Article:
HARRISBURG, Pa. (WTAJ) — The Pennsylvania Department of Conservation and Natural Resources (DCNR) announced a phased opening of all state park swimming beaches and some pools.
Effective June 6, all 58 state park beaches will be open to swimming. State park pools will remain closed through at least June 12, with most in designated yellow and green counties reopening June 13.
Capacity at beaches and pools will be limited to 50 percent of the normal facility capacity. Mitigation measures will be in place, including restricting visitor parking, controlling facility access, social distancing, and the wearing of face masks when not in the water.
All CDC guidance will remain in effect.
“Water-based activity is an integral part of the state park experience in Pennsylvania and, with appropriate protocols in place to ensure safety and as staffing permits, this department continues to reopen its state parks and forests so that Pennsylvanians can realize all the benefits of being outdoors,” Secretary Cindy Adams Dunn said.
Meanwhile, in a related development as the latest counties were announced as yellow, Dunn said facilities would be reopening at 18 state parks in eight counties. Family campground sites and park offices will open May 29 at these 18 state parks.
Also opening May 29 will be district offices in the following state forest districts: Michaux, Weiser, Rothrock and Delaware. Pinchot’s Luzerne County sites will open; however designated campsites will remain closed at Moon Lake Recreation Area. Pinchot Resource Management Center, in red Lackawanna County, will remain closed and not be issuing permits or conducting other business before June 5. Pinchot State Forest in Lackawanna County is open (under red county guidelines), but designated campsites and picnic pavilions are closed.
In counties first announced as yellow, park and forest district offices and tent and RV camping reopened May 15.
Facilities such as cabins, cottages, lodges, and yurts will be opening statewide on June 12th.
The Nature Inn at Bald Eagle State Park, Centre County, also reopened May 15.
DCNR is following Governor Wolf’s plan and process for reopening Pennsylvania using red, yellow and green colors to outline restrictions in place for that county. The red phase has the most restrictions, which are eased as counties move to yellow and green.
DCNR is following this approach to begin opening facilities in counties that are designated as yellow.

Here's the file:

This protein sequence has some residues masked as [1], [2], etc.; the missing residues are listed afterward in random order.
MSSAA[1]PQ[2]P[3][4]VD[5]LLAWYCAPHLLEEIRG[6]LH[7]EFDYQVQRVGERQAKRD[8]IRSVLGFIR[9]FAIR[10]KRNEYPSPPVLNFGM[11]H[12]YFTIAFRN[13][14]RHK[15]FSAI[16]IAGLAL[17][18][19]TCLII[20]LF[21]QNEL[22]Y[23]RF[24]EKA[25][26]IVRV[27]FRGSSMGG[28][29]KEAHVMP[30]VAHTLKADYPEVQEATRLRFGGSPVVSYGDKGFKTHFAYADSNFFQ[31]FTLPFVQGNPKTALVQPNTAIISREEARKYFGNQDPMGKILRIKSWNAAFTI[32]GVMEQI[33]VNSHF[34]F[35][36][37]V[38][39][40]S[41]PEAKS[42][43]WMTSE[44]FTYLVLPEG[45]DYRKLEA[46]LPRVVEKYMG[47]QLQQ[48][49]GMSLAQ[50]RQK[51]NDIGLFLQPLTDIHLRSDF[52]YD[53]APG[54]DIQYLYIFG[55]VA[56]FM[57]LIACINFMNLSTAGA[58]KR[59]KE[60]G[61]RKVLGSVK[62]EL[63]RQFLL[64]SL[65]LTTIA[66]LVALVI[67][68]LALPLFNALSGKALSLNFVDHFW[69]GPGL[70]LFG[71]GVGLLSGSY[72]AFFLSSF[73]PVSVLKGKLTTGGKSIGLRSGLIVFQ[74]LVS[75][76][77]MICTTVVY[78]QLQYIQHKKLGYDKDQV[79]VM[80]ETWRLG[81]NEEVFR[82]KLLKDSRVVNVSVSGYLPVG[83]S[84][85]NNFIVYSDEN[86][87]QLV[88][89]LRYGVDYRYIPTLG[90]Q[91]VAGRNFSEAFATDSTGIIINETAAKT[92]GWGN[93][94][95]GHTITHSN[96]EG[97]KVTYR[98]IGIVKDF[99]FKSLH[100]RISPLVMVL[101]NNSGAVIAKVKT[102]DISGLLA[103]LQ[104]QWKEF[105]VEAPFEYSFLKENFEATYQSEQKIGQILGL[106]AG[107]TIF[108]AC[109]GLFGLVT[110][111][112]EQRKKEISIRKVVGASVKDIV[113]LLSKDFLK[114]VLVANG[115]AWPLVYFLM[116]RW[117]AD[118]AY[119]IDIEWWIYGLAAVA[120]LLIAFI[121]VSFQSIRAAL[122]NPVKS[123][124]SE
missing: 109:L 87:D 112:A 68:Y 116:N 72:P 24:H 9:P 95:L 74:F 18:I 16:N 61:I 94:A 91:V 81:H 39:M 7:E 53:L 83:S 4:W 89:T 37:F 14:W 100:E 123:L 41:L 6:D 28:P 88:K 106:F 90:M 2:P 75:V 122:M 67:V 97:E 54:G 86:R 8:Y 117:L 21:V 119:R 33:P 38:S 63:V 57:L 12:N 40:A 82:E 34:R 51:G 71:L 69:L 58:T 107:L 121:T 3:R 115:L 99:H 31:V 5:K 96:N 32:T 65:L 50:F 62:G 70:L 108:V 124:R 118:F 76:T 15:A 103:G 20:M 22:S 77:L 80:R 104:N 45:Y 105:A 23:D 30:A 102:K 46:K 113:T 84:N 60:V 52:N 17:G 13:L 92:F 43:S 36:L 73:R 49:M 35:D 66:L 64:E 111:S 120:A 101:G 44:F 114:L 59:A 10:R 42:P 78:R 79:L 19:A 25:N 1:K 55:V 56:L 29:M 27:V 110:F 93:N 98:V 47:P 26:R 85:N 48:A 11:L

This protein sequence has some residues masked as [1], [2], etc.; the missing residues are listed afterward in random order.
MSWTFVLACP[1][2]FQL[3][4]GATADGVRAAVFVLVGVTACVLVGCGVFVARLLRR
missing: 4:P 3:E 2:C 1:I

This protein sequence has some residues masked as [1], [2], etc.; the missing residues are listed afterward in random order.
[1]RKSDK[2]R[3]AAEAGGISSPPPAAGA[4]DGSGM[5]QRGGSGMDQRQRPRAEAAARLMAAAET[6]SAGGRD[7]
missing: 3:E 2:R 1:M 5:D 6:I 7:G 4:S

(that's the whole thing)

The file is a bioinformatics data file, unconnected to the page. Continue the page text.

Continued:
Regardless of any county color designation, all state parks and forests now have at least one restroom open to the public in day-use areas and in marinas statewide. Additional cleaning protocols are in place to help protect park and forest visitors.
In addition, the public can still access DCNR trails, lakes, rivers, streams, forests, roads, and parking areas statewide for recreation.
All nine marinas in state parks are open. Shoreline mooring sites at all state parks also are open. In addition, three public golf courses in Caledonia and Evansburg state parks and Michaux State Forest are authorized to be open to the public. These golf courses are operated by private concessions.
Boat concessions (which are privately operated) in red counties will remain closed. Boat concessions in yellow counties are permitted to be open, but in some cases are not. State parks should be called directly for more information about marinas and boat concessions.
All picnic pavilion reservations, playgrounds, nature play areas, interpretive centers, amphitheaters, and group camping facilities statewide will remain closed until further notice..
Picnic tables in state parks are dispersed to allow room to spread out and avoid crowds. Campsites and cabins should only be used by members living in the same household as part of COVID-19 mitigation efforts.
People who live in areas still under stay-at-home orders should not travel long distances for outdoor recreation, and instead should look for opportunities close to home. Pennsylvania has 6,000 local parks and more than 12,000 miles of trails available (check first to make sure they are open, as some local parks are closed).
Visitors can help keep state parks and forest lands safe by following these practices:
- Avoid crowded parking lots and trailheads
- Bring a bag and either carry out your trash or dispose of it properly
- Clean up after pets
- Avoid activities that put you at greater risk of injury, so you don’t require a trip to the emergency room
To help avoid exposure to COVID-19 and protect others, and still enjoy the outdoors:
- Don’t hike or recreate in groups – go with those under the same roof, and adhere to social distancing (stay 6 feet apart)
- Wear a mask
- Take hand sanitizer with you and use it regularly
- Avoid touching your face, eyes, and nose
- Cover your nose and mouth when coughing and sneezing with a tissue or flexed elbow
- If you are sick, stay home
Pennsylvania has 121 state parks, and 20 forest districts.